The Monkey Theory

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monkey tshirt

What “monkey see, monkey do” is an American expression from the 20s.
Wikipedia (1) tells us that it “refers to the learning of a process without an understanding of why it works”. This is the western approach to the legendary “don’t think!” by Hatsumi sensei.

For a few years now I have considered myself like a silver back, mimicking sensei on the mats, to grasp the essence of his budô. And I have extended that nickname to all students and during seminars. This is the monkey theory.
When you teach, you need to understand why it works the way it is, but when you train, your only concern is to do without understanding. Sensei explained this a few years ago when he said “action led to reflection”.

Since Descartes we were trained to do the opposite, this is the famous “Cogito ergo sum” (2) that has chiseled the western world. But this only applies to non-conscious ribs, not to the human. In the 70s, the Palo Alto Mental Research Group, with Watlawicz already exposed that in human relations (the study was about family relations), only action could be first.
Now to immerse yourself in the action, the only thing is to stop thinking. On the mats, when acting as a student we have to stop understanding and begin to do. We have to become a monkey and act like a monkey. When I watch a wildlife documentary on chimps, I’m always amazed watching their ability to roll. And I don’t think they ever had a teacher or a dōjō.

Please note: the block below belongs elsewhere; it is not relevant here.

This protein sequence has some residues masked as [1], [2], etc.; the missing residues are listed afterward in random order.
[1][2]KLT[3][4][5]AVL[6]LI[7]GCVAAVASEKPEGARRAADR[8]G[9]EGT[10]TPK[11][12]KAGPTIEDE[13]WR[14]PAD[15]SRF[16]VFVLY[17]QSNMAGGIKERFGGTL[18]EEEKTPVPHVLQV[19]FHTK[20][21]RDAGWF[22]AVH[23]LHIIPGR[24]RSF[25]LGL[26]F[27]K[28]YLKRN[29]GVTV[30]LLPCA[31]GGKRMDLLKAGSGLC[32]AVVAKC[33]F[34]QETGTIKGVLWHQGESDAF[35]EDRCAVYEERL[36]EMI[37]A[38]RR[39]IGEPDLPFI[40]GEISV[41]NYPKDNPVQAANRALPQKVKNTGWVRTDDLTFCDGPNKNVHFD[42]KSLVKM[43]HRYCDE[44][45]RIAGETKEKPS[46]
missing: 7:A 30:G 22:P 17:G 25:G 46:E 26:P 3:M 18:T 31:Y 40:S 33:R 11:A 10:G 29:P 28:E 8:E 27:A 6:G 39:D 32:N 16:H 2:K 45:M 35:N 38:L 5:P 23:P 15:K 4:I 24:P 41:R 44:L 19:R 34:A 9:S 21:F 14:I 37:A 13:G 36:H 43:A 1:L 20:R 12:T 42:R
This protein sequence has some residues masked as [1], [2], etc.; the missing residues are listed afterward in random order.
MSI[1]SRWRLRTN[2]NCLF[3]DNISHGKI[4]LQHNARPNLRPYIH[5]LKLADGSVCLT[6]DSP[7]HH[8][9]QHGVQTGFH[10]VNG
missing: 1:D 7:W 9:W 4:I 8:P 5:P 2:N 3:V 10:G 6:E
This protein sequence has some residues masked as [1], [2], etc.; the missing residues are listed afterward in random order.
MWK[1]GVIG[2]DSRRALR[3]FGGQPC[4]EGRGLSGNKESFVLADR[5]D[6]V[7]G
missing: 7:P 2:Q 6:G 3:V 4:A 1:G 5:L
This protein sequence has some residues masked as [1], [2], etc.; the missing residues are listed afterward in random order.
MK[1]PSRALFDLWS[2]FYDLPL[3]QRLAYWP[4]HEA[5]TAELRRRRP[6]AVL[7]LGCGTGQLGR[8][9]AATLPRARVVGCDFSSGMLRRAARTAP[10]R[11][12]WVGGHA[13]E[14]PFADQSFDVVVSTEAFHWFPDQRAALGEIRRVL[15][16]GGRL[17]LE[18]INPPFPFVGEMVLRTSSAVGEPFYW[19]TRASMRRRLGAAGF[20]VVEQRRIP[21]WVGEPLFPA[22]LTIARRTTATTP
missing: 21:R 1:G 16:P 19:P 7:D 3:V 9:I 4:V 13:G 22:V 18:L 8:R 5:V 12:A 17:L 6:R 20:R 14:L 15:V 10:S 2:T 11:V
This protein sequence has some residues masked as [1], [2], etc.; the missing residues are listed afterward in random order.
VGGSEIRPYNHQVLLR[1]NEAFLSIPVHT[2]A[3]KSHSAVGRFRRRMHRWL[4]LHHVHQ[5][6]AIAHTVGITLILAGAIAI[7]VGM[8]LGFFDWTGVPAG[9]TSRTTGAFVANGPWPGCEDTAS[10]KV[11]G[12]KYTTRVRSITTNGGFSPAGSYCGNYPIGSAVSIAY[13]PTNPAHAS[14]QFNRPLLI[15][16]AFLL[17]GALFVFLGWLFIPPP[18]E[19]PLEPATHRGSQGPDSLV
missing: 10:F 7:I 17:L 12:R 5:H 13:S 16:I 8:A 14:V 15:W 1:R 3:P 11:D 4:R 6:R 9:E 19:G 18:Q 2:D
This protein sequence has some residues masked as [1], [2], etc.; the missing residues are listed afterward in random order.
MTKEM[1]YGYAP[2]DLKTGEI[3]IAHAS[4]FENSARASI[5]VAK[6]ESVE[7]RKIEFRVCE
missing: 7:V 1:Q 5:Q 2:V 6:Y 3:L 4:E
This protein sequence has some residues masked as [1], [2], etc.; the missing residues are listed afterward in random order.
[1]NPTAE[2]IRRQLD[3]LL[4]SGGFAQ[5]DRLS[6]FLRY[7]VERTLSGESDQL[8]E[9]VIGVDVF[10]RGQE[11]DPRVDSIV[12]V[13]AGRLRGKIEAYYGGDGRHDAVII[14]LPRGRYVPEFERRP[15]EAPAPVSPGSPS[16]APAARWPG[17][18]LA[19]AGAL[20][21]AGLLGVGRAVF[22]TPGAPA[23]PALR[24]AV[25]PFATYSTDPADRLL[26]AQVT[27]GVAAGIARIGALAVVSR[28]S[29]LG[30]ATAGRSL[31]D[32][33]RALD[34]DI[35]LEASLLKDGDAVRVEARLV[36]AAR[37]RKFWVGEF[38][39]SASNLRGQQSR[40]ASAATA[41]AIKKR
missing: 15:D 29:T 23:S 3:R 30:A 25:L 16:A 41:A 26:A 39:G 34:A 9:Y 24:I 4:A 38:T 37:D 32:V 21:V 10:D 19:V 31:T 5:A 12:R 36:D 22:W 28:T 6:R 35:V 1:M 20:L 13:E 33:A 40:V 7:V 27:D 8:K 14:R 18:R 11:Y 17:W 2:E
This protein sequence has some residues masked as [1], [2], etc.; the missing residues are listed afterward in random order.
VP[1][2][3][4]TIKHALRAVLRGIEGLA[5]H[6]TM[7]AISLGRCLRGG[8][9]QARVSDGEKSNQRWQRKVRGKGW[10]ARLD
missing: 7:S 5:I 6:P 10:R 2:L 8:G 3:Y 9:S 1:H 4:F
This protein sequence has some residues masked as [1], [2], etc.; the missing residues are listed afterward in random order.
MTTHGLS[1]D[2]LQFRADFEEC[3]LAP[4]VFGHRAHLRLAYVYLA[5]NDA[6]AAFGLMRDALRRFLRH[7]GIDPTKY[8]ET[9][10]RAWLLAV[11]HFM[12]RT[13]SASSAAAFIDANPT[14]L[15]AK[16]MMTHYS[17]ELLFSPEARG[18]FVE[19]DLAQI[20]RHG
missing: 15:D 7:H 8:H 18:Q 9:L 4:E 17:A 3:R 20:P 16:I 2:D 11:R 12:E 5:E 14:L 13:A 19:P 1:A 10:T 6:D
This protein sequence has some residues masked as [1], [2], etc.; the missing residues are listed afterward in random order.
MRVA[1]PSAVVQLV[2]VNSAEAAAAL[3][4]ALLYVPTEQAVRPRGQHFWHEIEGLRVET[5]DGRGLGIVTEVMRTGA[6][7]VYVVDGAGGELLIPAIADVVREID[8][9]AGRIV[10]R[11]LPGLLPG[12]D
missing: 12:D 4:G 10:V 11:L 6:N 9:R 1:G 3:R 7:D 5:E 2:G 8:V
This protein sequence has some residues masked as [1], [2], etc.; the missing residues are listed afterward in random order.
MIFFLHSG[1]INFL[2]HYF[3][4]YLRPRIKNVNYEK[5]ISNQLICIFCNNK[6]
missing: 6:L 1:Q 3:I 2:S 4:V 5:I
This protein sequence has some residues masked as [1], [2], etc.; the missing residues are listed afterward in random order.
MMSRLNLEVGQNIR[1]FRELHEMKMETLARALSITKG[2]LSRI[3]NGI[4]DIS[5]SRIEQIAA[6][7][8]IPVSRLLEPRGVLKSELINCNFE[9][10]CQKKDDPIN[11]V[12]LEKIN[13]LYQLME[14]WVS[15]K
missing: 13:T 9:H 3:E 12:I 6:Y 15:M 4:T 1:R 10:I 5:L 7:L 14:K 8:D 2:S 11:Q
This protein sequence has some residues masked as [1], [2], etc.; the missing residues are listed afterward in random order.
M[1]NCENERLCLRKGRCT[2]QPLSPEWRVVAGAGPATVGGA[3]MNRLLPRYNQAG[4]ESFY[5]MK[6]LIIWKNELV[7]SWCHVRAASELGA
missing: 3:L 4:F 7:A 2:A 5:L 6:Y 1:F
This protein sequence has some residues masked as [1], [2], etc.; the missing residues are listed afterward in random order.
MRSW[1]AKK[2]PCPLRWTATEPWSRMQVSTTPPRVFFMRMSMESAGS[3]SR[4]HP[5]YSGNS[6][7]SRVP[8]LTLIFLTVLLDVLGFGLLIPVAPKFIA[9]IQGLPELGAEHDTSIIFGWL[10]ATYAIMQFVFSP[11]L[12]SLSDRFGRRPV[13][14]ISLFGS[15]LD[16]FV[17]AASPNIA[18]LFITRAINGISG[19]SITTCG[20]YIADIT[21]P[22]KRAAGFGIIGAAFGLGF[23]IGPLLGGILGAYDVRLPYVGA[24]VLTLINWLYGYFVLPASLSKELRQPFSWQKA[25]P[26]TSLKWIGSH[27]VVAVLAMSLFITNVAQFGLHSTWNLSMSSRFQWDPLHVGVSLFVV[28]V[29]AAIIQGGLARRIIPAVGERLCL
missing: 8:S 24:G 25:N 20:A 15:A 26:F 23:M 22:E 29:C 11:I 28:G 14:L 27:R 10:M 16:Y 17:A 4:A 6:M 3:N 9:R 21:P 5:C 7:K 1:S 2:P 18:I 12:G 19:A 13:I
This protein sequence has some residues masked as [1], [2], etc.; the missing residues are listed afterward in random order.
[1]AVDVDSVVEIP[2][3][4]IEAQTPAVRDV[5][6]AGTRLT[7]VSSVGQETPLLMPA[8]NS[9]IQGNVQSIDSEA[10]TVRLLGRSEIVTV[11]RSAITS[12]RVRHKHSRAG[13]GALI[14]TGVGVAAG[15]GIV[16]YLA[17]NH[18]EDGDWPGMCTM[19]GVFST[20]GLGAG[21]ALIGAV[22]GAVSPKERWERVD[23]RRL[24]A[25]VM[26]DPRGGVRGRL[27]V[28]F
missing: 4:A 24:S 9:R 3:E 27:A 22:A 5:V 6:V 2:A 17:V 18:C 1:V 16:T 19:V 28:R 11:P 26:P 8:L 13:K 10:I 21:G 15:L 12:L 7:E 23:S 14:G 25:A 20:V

They learnt by applying the trial and error approach. In fact the Japanese martial arts and is ryûha system is exactly the same. The collection of techniques we have in the Bujinkan survived the battlefields of the period of unification. Only the best techniques and the most efficient reached the 21st century. To put it simple, all waza that was not good enough didn’t make it to us.
Acting like a monkey is the best learning experience we can have. Never try to understand, do it! I remember Senō Sensei explaining that we first try to reproduce a waza we make big mistakes, and then by repeating the waza we tend to lower the amount of errors. This “cleaning” is possible because, after each try, you debrief yourself and learn from your errors. This is Kûden.

Kûden is not only what secrets your sensei will reveal; it is mainly what your inner observation tells you. Making mistakes is normal, learning from them too. What is wrong is when you do not learn from them. In fact, Shikin Haramitsu Dai Komyô exactly means that. Each experience is beneficial to our understanding.
Applying the monkey theory to your training is the best chance you can give yourself to improve your abilities faster.

So be happy to be a monkey!

Arnaud Cousergue

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